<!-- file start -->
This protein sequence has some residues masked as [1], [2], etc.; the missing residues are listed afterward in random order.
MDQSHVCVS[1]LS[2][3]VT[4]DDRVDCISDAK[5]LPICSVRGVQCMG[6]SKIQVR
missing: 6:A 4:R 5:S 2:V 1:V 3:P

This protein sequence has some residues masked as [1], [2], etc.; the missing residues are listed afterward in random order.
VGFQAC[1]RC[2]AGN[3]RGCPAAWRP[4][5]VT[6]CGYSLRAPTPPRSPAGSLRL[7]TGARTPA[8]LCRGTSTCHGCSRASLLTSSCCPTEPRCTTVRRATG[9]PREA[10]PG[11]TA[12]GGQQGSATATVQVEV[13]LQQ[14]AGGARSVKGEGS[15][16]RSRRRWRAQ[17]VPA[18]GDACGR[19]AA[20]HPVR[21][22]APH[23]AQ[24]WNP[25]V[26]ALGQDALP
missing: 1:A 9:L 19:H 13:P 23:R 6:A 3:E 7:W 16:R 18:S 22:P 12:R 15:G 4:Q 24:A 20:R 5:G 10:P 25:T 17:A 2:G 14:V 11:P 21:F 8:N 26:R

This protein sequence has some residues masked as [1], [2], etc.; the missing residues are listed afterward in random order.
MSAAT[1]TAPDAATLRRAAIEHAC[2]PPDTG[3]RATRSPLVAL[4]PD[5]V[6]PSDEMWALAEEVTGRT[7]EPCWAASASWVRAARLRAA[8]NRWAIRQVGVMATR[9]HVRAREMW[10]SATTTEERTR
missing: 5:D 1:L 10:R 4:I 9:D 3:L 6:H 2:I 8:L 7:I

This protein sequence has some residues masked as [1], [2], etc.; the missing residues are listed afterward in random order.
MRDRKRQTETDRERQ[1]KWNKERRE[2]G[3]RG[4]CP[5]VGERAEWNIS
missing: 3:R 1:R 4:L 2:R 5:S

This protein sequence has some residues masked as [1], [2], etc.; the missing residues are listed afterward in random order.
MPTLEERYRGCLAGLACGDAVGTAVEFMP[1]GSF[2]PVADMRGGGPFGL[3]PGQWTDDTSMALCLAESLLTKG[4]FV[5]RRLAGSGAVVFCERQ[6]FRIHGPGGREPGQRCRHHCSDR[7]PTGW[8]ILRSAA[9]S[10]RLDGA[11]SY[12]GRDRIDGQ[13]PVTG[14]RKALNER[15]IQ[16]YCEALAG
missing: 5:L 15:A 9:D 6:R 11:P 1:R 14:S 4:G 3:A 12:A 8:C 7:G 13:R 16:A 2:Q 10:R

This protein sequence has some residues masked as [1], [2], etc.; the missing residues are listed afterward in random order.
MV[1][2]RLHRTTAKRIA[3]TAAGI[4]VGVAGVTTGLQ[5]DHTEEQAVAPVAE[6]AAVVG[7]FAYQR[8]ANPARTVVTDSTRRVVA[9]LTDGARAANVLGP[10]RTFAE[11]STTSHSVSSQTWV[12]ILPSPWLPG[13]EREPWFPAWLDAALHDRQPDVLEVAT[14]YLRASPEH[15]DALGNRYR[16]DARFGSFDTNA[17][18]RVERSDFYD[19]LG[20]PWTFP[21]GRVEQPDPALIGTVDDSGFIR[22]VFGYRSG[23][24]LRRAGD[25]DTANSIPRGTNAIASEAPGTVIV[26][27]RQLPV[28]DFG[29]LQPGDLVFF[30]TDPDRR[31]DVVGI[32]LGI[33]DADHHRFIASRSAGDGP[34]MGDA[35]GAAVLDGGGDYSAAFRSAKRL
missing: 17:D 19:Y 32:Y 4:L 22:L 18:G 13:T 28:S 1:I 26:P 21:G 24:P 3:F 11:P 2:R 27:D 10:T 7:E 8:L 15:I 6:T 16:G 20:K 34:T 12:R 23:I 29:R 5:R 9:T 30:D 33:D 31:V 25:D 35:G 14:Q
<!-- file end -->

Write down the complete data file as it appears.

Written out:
This protein sequence has some residues masked as [1], [2], etc.; the missing residues are listed afterward in random order.
MDQSHVCVS[1]LS[2][3]VT[4]DDRVDCISDAK[5]LPICSVRGVQCMG[6]SKIQVR
missing: 6:A 4:R 5:S 2:V 1:V 3:P

This protein sequence has some residues masked as [1], [2], etc.; the missing residues are listed afterward in random order.
VGFQAC[1]RC[2]AGN[3]RGCPAAWRP[4][5]VT[6]CGYSLRAPTPPRSPAGSLRL[7]TGARTPA[8]LCRGTSTCHGCSRASLLTSSCCPTEPRCTTVRRATG[9]PREA[10]PG[11]TA[12]GGQQGSATATVQVEV[13]LQQ[14]AGGARSVKGEGS[15][16]RSRRRWRAQ[17]VPA[18]GDACGR[19]AA[20]HPVR[21][22]APH[23]AQ[24]WNP[25]V[26]ALGQDALP
missing: 1:A 9:L 19:H 13:P 23:R 6:A 3:E 7:W 16:R 18:S 22:P 12:R 15:G 4:Q 24:A 20:R 5:G 10:P 25:T 17:A 2:G 14:V 11:P 21:F 8:N 26:R

This protein sequence has some residues masked as [1], [2], etc.; the missing residues are listed afterward in random order.
MSAAT[1]TAPDAATLRRAAIEHAC[2]PPDTG[3]RATRSPLVAL[4]PD[5]V[6]PSDEMWALAEEVTGRT[7]EPCWAASASWVRAARLRAA[8]NRWAIRQVGVMATR[9]HVRAREMW[10]SATTTEERTR
missing: 5:D 1:L 10:R 4:I 9:D 3:L 6:H 2:I 8:L 7:I

This protein sequence has some residues masked as [1], [2], etc.; the missing residues are listed afterward in random order.
MRDRKRQTETDRERQ[1]KWNKERRE[2]G[3]RG[4]CP[5]VGERAEWNIS
missing: 3:R 1:R 4:L 2:R 5:S

This protein sequence has some residues masked as [1], [2], etc.; the missing residues are listed afterward in random order.
MPTLEERYRGCLAGLACGDAVGTAVEFMP[1]GSF[2]PVADMRGGGPFGL[3]PGQWTDDTSMALCLAESLLTKG[4]FV[5]RRLAGSGAVVFCERQ[6]FRIHGPGGREPGQRCRHHCSDR[7]PTGW[8]ILRSAA[9]S[10]RLDGA[11]SY[12]GRDRIDGQ[13]PVTG[14]RKALNER[15]IQ[16]YCEALAG
missing: 5:L 15:A 9:D 6:R 11:P 1:R 14:S 4:G 3:A 12:A 8:C 7:G 13:R 16:A 2:Q 10:R

This protein sequence has some residues masked as [1], [2], etc.; the missing residues are listed afterward in random order.
MV[1][2]RLHRTTAKRIA[3]TAAGI[4]VGVAGVTTGLQ[5]DHTEEQAVAPVAE[6]AAVVG[7]FAYQR[8]ANPARTVVTDSTRRVVA[9]LTDGARAANVLGP[10]RTFAE[11]STTSHSVSSQTWV[12]ILPSPWLPG[13]EREPWFPAWLDAALHDRQPDVLEVAT[14]YLRASPEH[15]DALGNRYR[16]DARFGSFDTNA[17][18]RVERSDFYD[19]LG[20]PWTFP[21]GRVEQPDPALIGTVDDSGFIR[22]VFGYRSG[23][24]LRRAGD[25]DTANSIPRGTNAIASEAPGTVIV[26][27]RQLPV[28]DFG[29]LQPGDLVFF[30]TDPDRR[31]DVVGI[32]LGI[33]DADHHRFIASRSAGDGP[34]MGDA[35]GAAVLDGGGDYSAAFRSAKRL
missing: 17:D 19:Y 32:Y 4:L 22:L 18:G 13:T 28:S 1:I 26:P 21:G 24:P 3:F 11:P 2:R 27:D 10:T 7:E 8:L 15:I 6:T 16:G 20:K 34:T 12:R 23:I 29:R 5:R 9:T 30:D 33:D 31:V 25:D 35:G 14:Q